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Privacy law in the UK

Evolved through common law, later European Convention on Human Rights (ECHR), then Human Rights Act 1998 (HRA).

💡 The right to privacy is not officially established in the UK even after ECHR. It only became effective when HRA 1998 (i.e., incorporated into UK's legislation) was passed.

The concept of privacy is first associated with the right to not be forced against their will in their house (similar to U.S. Fourth Amendment - illegal search and seizure)

“The house of every one is his castle and fortress, as well for his defences against injury and violence, as for his repose…” – at p.1 Peter Semayne v Richard Gresham 77 ER 194

💡 Did you know that the US does not have explicit protection of privacy right in their constitution? Instead, the U.S. Amendments (e.g., First, Third, Fourth, Fifth, etc.) imply this right.

Prince Albert v Strange (1849) 41 ER 1171

"privacy is the right invaded" - this makes privacy a standalone right

but doesn't it set a base on another substantive right - e.g., right to marriage? (read to learn more)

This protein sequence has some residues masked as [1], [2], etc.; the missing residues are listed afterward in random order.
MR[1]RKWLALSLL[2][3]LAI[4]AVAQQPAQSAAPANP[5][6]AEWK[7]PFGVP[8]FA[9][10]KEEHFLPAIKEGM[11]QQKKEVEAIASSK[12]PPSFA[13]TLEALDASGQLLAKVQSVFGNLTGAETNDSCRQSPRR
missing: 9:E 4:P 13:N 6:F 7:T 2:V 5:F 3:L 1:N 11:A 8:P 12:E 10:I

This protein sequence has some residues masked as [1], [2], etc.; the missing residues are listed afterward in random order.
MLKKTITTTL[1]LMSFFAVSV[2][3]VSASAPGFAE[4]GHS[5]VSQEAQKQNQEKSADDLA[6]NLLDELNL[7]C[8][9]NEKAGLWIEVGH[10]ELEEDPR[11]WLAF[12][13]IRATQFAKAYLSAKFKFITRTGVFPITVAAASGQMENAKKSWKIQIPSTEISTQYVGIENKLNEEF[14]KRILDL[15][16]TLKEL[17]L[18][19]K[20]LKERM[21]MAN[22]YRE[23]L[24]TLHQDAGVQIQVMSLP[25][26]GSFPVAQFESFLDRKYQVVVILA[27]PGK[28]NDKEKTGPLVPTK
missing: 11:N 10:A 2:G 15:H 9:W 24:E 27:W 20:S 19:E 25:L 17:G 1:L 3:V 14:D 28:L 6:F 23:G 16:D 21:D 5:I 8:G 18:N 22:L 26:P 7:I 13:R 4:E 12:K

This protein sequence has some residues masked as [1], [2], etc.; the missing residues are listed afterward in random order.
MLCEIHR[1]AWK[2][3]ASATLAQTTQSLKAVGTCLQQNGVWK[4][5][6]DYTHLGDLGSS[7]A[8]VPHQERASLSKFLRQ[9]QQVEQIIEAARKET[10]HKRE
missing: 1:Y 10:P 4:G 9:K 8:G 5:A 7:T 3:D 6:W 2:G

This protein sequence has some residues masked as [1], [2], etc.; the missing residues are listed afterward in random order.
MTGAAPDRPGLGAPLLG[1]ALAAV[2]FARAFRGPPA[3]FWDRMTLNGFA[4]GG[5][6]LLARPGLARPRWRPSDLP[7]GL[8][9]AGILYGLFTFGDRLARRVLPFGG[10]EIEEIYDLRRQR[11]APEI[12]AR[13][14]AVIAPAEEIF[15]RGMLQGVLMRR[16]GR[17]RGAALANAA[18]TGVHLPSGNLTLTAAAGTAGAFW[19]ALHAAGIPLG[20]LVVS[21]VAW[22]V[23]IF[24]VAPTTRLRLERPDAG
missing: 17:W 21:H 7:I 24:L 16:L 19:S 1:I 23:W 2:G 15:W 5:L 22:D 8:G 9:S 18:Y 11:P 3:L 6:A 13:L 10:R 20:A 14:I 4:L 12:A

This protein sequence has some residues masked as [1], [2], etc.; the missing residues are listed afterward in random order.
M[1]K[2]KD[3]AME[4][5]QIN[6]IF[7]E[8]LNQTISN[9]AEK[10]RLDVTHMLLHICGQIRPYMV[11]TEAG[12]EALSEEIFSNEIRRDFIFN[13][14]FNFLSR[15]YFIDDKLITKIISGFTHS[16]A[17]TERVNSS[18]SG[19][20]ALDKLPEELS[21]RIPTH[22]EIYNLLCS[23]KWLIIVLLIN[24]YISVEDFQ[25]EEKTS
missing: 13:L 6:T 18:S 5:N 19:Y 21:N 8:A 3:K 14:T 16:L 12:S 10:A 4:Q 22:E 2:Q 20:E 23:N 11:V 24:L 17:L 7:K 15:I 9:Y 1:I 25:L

Coco v A.N. Clark (Engineers) Ltd [1968] FSR 415

case on confidence (i.e., confidential information)

❓ but what if an individual wishes to protect their privacy but is absent of an associated cause of action? or current cause of action is ill-fitted?

Kaye v Robertson [1990] EWCA Civ 21

photos taken of a celebrity being hospitalized by the press and about to publish - is it an invasion of privacy?

hence, if Person A is in absence of a right (e.g., confidence), A can sue for:

  1. libel

  2. malicious falsehood

  3. trespass to person

  4. passing off - on unregistered trademarks, protect the goodwill of the trader from misrepresentation

R v Director of Serious Fraud Office, ex parte Smith [1993] AC 1

balancing privacy and other basic rights (e.g., freedom of speech)

[It] is a simple reflection of the common view that one person should so far as possible be entitled to tell another person to mind their own business. All civilised state recognize this assertion of personal liberty and privacy. Equally, although there may be pronounced disagreements between states, and between individual citizens and states, about where the line, few would dispute that some curtailment of liberty is indispensable to the stability of society...

Article 8 of HRA 1998

"right to respect for his private and family life, his home, and his correspondence"